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Remorse & Restorative Justice: Is It Needed? Remorse & Restorative Justice

Recently there have been some online discussions on the topic of remorse and restorative justice.  RJI has shared views here on our website on the topic of forgiveness and restorative justice. We have also  moderated and led many conversations on forgiveness at RJI ‘s site via linkedin and elsewhere. Now we’ll look at the topic of  remorse.

Who decides whether an offender is remorseful and when? Does an offender need to show remorse in order to participate in
a restorative justice dialogue with his victim (or victims)?  RJI believes that remorse is important in participation in restorative justice
processes including victim offender dialogues.  How remorse is expressed is an interesting fact since usually in a criminal court setting an offender would be counseled by his attorney not to say anything.  Thus, the offender is being counseled not to take responsibility
for his actions–something most victims of crime seek from their offenders.  This is certainly an example of an inherent conflict between the traditional justice system  and a justice system based on restorative justice principles where offender accountability is encouraged and stressed.

But who decides if and when an offender has shown remorse?  Do those who facilitate restorative justice dialogues or meetings between victims and offenders determine whether  an offender has sufficiently expressed remorse? Or does the victim of crime decide the timing of the expression of remorse if it is expressed at all?  The answer is often both.  If a victim-offender dialogue is being considered a facilitator often will decide if the offender, and the victim, are ready to move forward and meet. The offender needs to take responsibility for his
offense, and be ready to express that in some way during the meeting, or the meeting in all likelihood would not move forward.  Most well-trained restorative justice facilitators would be  very aware of re-victimizing the victim. There would be a concern that the victim would be adversely affected by the meeting due to the lack of remorse in the offender.  Sometimes meetings go forward and sometimes they do not.

RJI just facilitated such a meeting where a determination had to be made regarding the readiness of the offender. Was he prepared to take responsibility for his actions during the face-to-face meeting? Were we looking for remorse?  Yes, we were looking for the offender to be ready to take responsibility and express that in the meeting.  Defining remorse is difficult. But maybe it is best to say this: you know it when you do not see it. Or at times, you know when the offender is not prepared to move forward. RJI is a strong advocate of victims-driven and victims-centered restorative justice. That means that victims are the ones who decide whether or not to pursue a restorative justice dialogue.  It could be, as is sometimes the case, a victim will meet with his/her offender and the act of meeting along with any acknowledgement of responsibility by the offender will be enough to increase the victim’s satisfaction with the process. That is a key factor since a victim’s view of the restorative justice dialogue is critical to a judgment of a meetings and its success or lack of success.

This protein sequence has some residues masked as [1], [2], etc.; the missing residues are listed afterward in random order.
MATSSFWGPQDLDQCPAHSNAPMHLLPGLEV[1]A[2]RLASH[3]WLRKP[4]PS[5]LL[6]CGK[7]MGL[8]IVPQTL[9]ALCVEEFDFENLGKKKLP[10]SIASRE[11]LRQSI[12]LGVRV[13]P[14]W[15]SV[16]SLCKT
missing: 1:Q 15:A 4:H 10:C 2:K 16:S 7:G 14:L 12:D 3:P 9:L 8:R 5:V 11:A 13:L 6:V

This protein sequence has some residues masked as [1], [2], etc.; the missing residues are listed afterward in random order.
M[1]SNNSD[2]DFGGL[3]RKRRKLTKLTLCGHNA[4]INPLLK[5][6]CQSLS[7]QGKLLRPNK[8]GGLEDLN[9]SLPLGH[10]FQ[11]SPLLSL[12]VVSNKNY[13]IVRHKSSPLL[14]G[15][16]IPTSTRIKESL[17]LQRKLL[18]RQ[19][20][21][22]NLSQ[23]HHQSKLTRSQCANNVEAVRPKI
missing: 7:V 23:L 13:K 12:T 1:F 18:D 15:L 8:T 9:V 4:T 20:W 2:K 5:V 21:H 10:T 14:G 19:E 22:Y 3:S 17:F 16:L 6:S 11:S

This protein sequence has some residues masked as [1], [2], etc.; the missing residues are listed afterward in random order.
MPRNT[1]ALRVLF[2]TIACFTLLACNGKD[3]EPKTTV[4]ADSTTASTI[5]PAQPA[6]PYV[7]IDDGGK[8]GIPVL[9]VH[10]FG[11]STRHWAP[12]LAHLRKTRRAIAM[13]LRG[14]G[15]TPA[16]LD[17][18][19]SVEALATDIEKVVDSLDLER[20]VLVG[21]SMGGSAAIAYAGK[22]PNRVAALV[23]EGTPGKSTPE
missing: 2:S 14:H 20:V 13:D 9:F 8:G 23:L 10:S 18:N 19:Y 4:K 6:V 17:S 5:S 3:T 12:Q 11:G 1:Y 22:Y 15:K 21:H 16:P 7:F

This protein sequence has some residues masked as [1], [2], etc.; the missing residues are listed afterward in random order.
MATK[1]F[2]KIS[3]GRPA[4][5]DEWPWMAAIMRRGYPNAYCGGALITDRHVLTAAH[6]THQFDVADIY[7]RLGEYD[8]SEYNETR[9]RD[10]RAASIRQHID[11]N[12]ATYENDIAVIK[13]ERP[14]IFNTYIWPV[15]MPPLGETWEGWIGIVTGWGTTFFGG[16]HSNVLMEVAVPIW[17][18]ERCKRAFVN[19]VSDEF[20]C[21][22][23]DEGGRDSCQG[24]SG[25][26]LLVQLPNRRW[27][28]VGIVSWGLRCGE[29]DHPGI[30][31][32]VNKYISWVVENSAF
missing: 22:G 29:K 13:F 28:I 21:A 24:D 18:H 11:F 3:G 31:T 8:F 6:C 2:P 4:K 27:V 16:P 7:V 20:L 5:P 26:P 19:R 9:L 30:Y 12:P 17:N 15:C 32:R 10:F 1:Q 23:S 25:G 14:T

RJI does conclude that remorse is important. That the offender is preparing to take responsibility for his crimes when he agrees, voluntarily, to participate in a restorative justice meeting.  We also believe that the likelihood of change and transformation increases when an offender takes responsibility and through the act of showing remorse. There is healing in that which leads an offender to remorse and taking responsibility for one’s actions. It is good for victims, offenders and the community at large.

This is Lisa Rea for Restorative Justice International.

http://restorativejusticeinternational.com

(to reprint this opinion contact RJI; all rights are reserved)


        

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